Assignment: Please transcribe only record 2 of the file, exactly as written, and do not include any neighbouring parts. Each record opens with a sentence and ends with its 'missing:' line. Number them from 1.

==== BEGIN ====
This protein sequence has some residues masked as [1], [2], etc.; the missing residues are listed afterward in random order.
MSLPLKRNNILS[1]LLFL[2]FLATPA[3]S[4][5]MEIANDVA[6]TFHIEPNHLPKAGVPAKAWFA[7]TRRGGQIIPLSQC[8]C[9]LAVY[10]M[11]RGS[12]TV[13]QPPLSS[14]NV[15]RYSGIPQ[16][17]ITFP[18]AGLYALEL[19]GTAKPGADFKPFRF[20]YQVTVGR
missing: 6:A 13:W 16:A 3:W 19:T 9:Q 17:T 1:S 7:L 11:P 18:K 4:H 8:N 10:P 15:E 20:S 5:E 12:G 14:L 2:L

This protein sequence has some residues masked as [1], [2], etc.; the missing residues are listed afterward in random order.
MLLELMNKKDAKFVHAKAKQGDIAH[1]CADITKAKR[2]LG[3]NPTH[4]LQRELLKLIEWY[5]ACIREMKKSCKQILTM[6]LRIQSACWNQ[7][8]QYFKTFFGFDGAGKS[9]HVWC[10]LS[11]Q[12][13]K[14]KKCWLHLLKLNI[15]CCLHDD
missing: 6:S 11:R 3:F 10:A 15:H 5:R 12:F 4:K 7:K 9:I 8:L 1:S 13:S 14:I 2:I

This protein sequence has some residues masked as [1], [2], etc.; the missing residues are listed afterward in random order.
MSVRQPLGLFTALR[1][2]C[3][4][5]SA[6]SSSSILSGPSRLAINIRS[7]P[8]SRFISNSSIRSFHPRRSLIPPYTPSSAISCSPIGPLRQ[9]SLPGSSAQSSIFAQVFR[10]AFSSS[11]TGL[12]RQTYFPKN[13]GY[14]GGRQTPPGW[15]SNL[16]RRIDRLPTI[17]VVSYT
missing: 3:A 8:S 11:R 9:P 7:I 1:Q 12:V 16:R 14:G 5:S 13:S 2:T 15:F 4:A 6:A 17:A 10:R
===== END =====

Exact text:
This protein sequence has some residues masked as [1], [2], etc.; the missing residues are listed afterward in random order.
MLLELMNKKDAKFVHAKAKQGDIAH[1]CADITKAKR[2]LG[3]NPTH[4]LQRELLKLIEWY[5]ACIREMKKSCKQILTM[6]LRIQSACWNQ[7][8]QYFKTFFGFDGAGKS[9]HVWC[10]LS[11]Q[12][13]K[14]KKCWLHLLKLNI[15]CCLHDD
missing: 6:S 11:R 3:F 10:A 15:H 5:R 12:F 4:K 7:K 9:I 8:L 1:S 13:S 14:I 2:I